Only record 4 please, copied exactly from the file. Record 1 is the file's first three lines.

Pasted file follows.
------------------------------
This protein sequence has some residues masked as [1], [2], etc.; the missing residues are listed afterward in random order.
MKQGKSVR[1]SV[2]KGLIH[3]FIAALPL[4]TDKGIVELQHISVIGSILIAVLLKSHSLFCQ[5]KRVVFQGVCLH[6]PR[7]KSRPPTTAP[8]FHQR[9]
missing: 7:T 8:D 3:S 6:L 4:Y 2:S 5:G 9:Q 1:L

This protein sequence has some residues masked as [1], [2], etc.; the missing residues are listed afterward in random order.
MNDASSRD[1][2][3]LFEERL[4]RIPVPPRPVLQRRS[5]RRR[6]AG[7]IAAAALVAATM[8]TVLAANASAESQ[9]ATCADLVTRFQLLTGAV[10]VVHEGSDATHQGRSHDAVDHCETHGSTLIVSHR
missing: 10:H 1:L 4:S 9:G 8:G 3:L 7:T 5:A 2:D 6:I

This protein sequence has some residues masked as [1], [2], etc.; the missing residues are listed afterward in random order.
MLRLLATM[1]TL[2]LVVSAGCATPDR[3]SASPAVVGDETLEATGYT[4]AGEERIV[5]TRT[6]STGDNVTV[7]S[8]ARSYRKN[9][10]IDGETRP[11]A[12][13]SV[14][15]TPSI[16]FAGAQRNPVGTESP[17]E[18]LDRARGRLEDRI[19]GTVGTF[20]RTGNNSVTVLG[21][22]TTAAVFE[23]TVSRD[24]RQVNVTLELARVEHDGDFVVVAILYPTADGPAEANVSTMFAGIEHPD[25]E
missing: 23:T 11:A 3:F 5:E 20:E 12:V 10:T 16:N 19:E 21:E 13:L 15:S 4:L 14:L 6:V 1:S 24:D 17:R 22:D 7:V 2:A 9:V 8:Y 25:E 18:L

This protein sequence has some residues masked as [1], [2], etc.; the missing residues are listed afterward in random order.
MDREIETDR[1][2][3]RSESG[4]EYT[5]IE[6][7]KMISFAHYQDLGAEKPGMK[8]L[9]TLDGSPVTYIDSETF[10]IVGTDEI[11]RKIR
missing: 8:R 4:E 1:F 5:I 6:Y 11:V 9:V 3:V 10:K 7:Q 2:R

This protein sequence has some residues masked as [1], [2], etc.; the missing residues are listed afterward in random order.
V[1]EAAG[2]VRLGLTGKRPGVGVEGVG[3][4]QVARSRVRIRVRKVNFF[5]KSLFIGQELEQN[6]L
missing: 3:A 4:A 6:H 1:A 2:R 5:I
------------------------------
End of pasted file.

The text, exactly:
This protein sequence has some residues masked as [1], [2], etc.; the missing residues are listed afterward in random order.
MDREIETDR[1][2][3]RSESG[4]EYT[5]IE[6][7]KMISFAHYQDLGAEKPGMK[8]L[9]TLDGSPVTYIDSETF[10]IVGTDEI[11]RKIR
missing: 8:R 4:E 1:F 5:I 6:Y 11:V 9:V 3:V 10:K 7:Q 2:R